Big Tech vs Startups: The myths and realities
Should I join a startup or make myself comfortable at the Big Tech? Many engineers face this conundrum when applying for their first tech job or making a switch.
Why should you listen to me?
I recently switched jobs, so I have the current market data. I have talked to 50+ engineers in India to understand their experiences. I had a chat with engineers working at Amazon, Facebook, DE Shaw, JP Morgan, Goldman Sachs, PhonePe, smallcase, INDmoney, Jupiter, epiFi, Even, Bureau, and a few more.
I tried to understand the projects they were working on, the company’s culture, lifestyle, engineering complexities, overall morale and salaries. The objective was to imagine myself in their shoes and decide whether I want that experience for at least the next couple of years of my life or not.
Let’s first categorise the market
There are broadly two types of tech companies to work in India:
- FAANG or the Big Tech
- Prominent Indian startups
Let’s go over the definitions.
By the Big Tech, I mean any tech company that is globally recognised and is perceived as “prestigious” to work at. A few examples are Google, Amazon, Apple, Facebook, Uber, Zomato, Goldman Sachs, Byju’s, etc. Any company that you think is “too big” will fall into this category. These companies have built a lot of processes, and you need to use these internal processes and systems to push new features. They have almost all the theoretical software engineering principles, that you have read, in place for improving code quality and productivity.
The Indian startup ecosystem has been booming for the past few years. A lot of young tech startups are emerging, and all of them are loaded with cash. A few examples are CRED, BlinkIt, PhonePe and smallcase. They are disrupting one industry after the other, and are always looking to hire fresh talent. These companies are a great place to work at. They are fast-moving and disruptive but also organised enough to have a few engineering processes in place.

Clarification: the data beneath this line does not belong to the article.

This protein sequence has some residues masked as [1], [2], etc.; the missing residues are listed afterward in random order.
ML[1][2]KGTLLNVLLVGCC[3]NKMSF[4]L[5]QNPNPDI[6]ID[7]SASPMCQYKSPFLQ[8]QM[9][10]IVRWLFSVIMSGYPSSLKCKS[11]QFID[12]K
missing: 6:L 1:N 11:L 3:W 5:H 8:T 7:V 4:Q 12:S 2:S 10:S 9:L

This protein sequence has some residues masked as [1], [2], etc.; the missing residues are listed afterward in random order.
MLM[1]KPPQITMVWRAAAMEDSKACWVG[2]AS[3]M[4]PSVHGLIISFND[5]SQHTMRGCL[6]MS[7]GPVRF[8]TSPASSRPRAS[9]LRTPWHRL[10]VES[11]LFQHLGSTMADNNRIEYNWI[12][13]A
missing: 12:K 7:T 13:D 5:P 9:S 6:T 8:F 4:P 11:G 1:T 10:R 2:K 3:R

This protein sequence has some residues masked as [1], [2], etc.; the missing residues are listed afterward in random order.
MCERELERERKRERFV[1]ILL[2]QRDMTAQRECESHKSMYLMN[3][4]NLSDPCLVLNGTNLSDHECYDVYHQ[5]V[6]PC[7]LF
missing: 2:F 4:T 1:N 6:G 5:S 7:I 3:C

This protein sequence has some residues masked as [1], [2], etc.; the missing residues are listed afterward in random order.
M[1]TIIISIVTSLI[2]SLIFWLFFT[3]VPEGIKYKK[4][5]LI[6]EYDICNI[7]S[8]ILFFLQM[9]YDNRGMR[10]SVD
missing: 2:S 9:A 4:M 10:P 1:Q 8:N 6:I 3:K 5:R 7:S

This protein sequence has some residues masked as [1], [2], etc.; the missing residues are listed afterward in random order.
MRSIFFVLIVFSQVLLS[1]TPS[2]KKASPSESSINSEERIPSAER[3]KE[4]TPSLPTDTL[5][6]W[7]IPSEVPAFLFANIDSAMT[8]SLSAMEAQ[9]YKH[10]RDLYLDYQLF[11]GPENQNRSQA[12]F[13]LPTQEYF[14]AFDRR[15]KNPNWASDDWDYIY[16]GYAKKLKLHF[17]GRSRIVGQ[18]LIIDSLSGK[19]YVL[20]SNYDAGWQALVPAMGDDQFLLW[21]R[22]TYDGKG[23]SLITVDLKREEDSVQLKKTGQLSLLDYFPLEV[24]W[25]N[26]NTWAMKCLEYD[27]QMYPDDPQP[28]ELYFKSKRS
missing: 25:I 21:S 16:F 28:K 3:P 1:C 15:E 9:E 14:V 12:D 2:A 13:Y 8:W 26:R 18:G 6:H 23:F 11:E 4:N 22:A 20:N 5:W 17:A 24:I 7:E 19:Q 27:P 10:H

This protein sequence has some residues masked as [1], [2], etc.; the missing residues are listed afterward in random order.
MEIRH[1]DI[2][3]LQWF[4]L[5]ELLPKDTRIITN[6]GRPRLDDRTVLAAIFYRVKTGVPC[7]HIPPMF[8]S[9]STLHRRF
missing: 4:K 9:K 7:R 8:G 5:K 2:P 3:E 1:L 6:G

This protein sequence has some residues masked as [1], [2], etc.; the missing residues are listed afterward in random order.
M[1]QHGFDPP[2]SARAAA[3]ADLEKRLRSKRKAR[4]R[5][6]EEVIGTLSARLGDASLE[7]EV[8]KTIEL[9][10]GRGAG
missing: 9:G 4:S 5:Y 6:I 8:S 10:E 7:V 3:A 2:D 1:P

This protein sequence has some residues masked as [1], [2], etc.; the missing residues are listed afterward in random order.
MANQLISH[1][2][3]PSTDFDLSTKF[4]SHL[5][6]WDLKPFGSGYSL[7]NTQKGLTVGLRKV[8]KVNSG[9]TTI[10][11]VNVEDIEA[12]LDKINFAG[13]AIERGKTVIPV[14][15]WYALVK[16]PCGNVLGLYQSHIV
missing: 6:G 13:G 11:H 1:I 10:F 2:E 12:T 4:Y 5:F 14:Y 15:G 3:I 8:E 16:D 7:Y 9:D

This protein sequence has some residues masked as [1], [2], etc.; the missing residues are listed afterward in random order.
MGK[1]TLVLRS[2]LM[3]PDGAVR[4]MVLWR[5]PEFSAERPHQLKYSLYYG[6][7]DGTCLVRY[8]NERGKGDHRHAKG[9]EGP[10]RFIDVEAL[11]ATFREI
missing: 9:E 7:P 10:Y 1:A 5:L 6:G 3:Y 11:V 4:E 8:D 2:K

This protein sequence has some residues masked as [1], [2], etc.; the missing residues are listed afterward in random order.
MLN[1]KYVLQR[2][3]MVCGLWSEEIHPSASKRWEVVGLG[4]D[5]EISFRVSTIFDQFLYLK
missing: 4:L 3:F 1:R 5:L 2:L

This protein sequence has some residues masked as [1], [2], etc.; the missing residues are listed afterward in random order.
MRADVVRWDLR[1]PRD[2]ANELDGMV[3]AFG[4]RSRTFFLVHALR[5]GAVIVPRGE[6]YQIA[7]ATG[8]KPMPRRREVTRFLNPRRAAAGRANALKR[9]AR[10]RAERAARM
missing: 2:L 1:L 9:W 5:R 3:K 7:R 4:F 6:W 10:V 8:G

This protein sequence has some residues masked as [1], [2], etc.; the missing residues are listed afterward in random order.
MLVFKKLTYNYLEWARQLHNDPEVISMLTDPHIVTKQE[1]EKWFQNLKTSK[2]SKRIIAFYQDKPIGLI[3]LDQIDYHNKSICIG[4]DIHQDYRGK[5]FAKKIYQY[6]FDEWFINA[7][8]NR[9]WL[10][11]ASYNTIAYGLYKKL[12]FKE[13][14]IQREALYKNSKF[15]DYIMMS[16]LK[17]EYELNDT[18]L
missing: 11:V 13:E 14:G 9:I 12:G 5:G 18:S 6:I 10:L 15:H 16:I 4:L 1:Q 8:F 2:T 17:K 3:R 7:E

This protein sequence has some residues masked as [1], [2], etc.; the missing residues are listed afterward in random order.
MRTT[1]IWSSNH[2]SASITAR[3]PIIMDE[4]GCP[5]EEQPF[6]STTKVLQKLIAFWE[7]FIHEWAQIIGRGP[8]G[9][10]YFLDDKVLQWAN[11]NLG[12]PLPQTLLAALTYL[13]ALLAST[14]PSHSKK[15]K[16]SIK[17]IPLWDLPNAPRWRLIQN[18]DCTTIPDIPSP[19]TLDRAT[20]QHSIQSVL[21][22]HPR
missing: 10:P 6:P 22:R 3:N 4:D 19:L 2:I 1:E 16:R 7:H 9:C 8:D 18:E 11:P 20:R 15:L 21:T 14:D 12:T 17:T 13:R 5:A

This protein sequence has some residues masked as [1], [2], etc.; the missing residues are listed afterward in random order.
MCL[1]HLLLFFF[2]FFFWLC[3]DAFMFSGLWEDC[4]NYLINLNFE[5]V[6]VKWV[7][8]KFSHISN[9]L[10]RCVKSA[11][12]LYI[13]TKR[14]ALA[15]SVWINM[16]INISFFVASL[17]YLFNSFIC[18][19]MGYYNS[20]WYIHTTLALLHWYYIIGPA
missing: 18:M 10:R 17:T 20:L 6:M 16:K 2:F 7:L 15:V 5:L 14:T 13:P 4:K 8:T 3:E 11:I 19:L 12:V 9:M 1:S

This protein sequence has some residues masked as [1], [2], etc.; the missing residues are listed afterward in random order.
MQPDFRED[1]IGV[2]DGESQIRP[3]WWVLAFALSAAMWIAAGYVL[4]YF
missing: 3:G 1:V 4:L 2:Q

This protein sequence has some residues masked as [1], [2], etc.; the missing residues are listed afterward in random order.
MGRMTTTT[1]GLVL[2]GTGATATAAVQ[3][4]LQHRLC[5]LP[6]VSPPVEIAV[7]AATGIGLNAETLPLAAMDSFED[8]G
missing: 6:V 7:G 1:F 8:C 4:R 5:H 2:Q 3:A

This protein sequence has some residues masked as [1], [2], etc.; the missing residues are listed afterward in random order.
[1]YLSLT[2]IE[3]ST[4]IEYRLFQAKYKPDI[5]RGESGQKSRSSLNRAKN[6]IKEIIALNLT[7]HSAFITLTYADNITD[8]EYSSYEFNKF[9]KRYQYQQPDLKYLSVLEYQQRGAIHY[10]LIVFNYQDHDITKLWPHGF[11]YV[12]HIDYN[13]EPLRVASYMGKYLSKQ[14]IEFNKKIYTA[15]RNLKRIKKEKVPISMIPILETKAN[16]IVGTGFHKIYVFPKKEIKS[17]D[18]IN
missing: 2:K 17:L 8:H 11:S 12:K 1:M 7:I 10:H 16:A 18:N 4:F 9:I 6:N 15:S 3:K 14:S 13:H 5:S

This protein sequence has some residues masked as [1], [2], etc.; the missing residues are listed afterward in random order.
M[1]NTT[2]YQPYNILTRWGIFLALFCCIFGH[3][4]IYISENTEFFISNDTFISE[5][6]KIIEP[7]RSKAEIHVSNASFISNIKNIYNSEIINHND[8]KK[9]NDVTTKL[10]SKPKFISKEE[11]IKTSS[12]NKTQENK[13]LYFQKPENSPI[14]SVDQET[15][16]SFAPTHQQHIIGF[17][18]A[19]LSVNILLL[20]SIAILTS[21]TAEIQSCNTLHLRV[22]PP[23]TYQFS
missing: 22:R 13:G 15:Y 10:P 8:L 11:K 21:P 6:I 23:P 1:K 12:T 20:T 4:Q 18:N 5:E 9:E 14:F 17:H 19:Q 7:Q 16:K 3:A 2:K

Less than ideal options
There are two more categories of companies that I have left out of my argument: early-stage startups and the “average” companies. The average companies are well heard of but are not especially famous for their engineering talent. A few examples are Infosys, Accenture, and Dell. There is nothing wrong with working at such companies, but there is nothing special about them as well.
Early-stage startups are risky. There are only two scenarios in which it’s a good idea to join an early-stage startup:
- You personally know the founder (or the CEO), and their past experiences are proof of their exceptional execution skills.
- You feel inspired by the technical co-founder (or the CTO) and their vast achievements. They must have a record of technical competence in the past.
If the co-founders of the early-stage startup you are planning to join do not meet these criteria then you might be taking a casual risk by joining the company. I am not saying that the startup is destined to fail; there are a lot of factors that come into play to determine the success or failure of a company. Also, there is a huge factor of luck. But, I think it makes a lot more sense to take a calculated risk as opposed to a casual one. If a calculated risk doesn’t work out then you will be able to precisely measure the fault in your risk evaluation. But, you will not learn anything from the failure or, even the success, of a casual risk.
Hence, you should ideally go for the Big Tech or prominent Indian startups. Going for the average company doesn’t make sense. Going to early-stage startups is a personal choice that will need more data to make an informed decision.
The myths and realities of working at the Big tech
Working at Google proves you are one of the smartest engineers in the country, Yeah, that’s a myth. There are a lot of smart folks working outside the Google premises. Joining FAANG only proved that you are good at solving algorithmic problems and designing systems on paper.